US Will Dictate Security Procedures to the World in Exchange for Keeping Full Access to US Air Markets

The US Secretary of Homeland Security has a list of demands for countries around the world, and unless those demands are met he’s going to impose an electronics ban on their flights to the U.S.even though many of his demands have nothing whatsoever to do with an imminent threat of passengers hiding explosives in their iPads.

  • 70 countries are being considered for an expanded electronics ban

  • They can avoid being put on the list if they comply with Secretary Kelly’s demands

  • Deputy Secretary Elaine Duke was sent to Malta to brief European countries on the commitments they would need to make

There’s a list of “seven, eight, nine, 10 things” that will have to be agreed to in exchange for continued access to U.S. markets without the crippling effect of an electronics ban.

  • More information sharing with the US government about passengers — apparently beyond even current full details included in reservations, including passport information.

  • “enhanced testing” (screening) efforts

  • new efforts “to combat the insider threat from employees, like those who handle the baggage.”

  • While the claim has been that the threat was immediate and real, and so swift action necessary, the US is demanding things that have nothing to do with combating threats (electronic or otherwise) today.

    Indeed, some of the items on the list are “moderately long, some of them are long-term,” things that must be done off into the future — a promise to buy new technology that doesn’t even exist yet.

Secretary Kelly says that the 10 airports that are part of the original electronics ban could have their ban lifted if their countries comply. Of course the logic of that ban was nonsense, since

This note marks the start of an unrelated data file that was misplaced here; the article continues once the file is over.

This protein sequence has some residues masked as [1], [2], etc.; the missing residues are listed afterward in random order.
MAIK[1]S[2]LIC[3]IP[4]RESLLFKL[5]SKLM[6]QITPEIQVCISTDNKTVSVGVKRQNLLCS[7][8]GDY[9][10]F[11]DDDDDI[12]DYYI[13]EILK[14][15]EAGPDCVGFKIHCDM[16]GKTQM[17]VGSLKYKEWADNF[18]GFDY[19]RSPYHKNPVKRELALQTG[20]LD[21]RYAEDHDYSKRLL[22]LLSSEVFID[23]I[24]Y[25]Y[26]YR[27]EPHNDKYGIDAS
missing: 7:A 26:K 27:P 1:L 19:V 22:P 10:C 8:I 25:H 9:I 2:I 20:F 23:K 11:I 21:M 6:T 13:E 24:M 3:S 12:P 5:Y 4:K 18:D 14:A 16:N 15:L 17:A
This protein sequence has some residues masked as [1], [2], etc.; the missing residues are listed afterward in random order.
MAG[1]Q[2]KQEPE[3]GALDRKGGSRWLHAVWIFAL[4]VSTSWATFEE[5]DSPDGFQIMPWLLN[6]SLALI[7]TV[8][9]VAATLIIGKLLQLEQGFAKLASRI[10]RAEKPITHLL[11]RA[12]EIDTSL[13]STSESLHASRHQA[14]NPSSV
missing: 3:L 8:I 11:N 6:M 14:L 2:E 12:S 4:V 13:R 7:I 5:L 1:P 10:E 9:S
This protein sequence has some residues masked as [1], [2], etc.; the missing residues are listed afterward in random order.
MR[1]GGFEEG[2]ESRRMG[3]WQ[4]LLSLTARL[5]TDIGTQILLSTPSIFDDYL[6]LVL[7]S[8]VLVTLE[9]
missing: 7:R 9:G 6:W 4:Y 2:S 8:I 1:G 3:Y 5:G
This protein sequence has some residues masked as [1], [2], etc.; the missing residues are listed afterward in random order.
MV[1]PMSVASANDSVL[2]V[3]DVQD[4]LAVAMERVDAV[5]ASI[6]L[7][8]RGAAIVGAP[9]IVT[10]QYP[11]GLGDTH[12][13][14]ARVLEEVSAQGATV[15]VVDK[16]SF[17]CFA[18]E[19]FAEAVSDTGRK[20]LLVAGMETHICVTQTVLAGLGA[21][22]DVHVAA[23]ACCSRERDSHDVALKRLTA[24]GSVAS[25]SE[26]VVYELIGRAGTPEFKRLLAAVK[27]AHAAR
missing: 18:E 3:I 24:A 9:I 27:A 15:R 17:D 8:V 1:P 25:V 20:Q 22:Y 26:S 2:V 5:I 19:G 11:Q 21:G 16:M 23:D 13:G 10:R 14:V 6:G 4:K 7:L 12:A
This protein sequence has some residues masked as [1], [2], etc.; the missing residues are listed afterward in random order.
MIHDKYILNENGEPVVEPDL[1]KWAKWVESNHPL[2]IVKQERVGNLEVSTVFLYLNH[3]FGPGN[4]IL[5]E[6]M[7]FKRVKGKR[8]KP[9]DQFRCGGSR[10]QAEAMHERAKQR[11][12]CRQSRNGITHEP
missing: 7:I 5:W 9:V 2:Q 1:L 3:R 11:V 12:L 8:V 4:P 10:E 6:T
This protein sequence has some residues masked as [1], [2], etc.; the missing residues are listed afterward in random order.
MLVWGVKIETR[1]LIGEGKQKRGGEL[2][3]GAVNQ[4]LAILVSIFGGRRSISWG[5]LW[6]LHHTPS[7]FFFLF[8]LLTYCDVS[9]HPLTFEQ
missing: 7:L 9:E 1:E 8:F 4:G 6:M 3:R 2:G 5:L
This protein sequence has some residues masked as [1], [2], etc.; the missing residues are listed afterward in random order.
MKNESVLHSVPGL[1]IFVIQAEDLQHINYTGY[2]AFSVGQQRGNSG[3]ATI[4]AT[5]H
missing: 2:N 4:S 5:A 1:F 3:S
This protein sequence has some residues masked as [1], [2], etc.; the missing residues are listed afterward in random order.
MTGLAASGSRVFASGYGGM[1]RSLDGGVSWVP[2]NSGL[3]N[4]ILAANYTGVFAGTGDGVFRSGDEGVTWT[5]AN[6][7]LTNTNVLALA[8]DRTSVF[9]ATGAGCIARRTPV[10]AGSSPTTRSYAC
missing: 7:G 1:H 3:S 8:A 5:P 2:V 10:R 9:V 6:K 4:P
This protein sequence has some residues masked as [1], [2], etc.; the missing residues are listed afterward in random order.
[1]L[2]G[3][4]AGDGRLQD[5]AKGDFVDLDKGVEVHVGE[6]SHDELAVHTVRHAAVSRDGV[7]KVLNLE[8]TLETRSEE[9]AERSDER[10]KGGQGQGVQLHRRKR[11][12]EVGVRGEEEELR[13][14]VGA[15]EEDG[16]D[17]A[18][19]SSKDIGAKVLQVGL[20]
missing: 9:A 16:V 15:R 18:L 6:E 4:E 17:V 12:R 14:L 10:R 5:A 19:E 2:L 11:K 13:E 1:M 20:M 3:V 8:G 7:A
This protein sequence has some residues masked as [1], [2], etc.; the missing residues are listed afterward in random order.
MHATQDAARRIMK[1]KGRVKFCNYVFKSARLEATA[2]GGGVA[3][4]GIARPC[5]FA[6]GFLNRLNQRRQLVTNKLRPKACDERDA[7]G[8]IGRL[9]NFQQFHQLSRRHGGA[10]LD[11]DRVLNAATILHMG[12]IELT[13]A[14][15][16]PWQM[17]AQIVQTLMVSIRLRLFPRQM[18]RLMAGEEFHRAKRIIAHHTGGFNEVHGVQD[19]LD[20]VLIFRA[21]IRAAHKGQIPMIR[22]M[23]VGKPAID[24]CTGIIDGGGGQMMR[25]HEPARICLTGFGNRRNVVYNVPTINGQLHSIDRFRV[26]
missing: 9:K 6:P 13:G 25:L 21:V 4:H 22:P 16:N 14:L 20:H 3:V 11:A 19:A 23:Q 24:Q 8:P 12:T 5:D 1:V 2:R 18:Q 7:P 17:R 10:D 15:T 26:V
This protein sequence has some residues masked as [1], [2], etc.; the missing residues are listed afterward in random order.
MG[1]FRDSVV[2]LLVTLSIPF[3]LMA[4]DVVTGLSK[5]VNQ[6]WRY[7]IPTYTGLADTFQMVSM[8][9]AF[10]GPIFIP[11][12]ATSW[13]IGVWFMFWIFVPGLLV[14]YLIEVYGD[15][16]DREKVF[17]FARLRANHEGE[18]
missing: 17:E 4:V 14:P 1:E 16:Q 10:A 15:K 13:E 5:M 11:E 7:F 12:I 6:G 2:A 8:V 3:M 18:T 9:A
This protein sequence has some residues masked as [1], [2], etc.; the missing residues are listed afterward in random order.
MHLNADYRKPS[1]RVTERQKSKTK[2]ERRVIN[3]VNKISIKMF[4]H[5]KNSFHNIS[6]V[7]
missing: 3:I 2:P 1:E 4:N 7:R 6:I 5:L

• Abu Dhabi’s US preclearance facility meets US security standards and involves direct oversight by US personnel

  • Emirates flights from Dubai could fly to the US without a ban by stopping in Athens and Milan

  • Determined terrorists could depart Dubai and connect in Baku, Azerbaijan and on to New York with their electronics

  • Lagos, Nigeria wasn’t included in the ban, nor myriad cities in China with direct U.S. service

  • Canada, Australia, and most of Europe did not adopt their own ban despite information-sharing and even cajoling by the U.S. The U.K. adopted a far more limited ban.


Terrorists Can Circumvent the Laptop Ban by Flying Dubai – Baku – New York JFK instead of Emirates Non-stop, copyright: nordroden / 123RF Stock Photo

The idea that Abu Dhabi’s security places it on the list when US officials monitor audio and video inside the preclearance lounge is absurd. The notion that the ban is justified by an imminent threat, yet countries are being threatened with the ban unless they make promises to buy theoretical technology in the future, is even more surreal.

It puts the lie to the claim that officials are pursuing policies directly tied to real and immediate concerns rather than leveraging the harm that would be done to others’ economies (without regard for the harm that would be done to the US) to advance their own agenda — and without regard for the very danger the ban puts on aircraft as demonstrated by the recent JetBlue flight where electronics caught fire.

Airline executives are afraid to speak out but they really need to. At the same time the status quo actually benefits the largest US airlines at the expense of passengers.

(HT: JT Genter)

About Gary Leff

Gary Leff is one of the foremost experts in the field of miles, points, and frequent business travel - a topic he has covered since 2002. Co-founder of frequent flyer community InsideFlyer.com, emcee of the Freddie Awards, and named one of the "World's Top Travel Experts" by Conde' Nast Traveler (2010-Present) Gary has been a guest on most major news media, profiled in several top print publications, and published broadly on the topic of consumer loyalty. More About Gary »

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Comments

  1. Truly bizarre paranoia. Seems to me jihadis prefer stealing trucks and cars and mowing people down anyway. London/Manchester/Nice.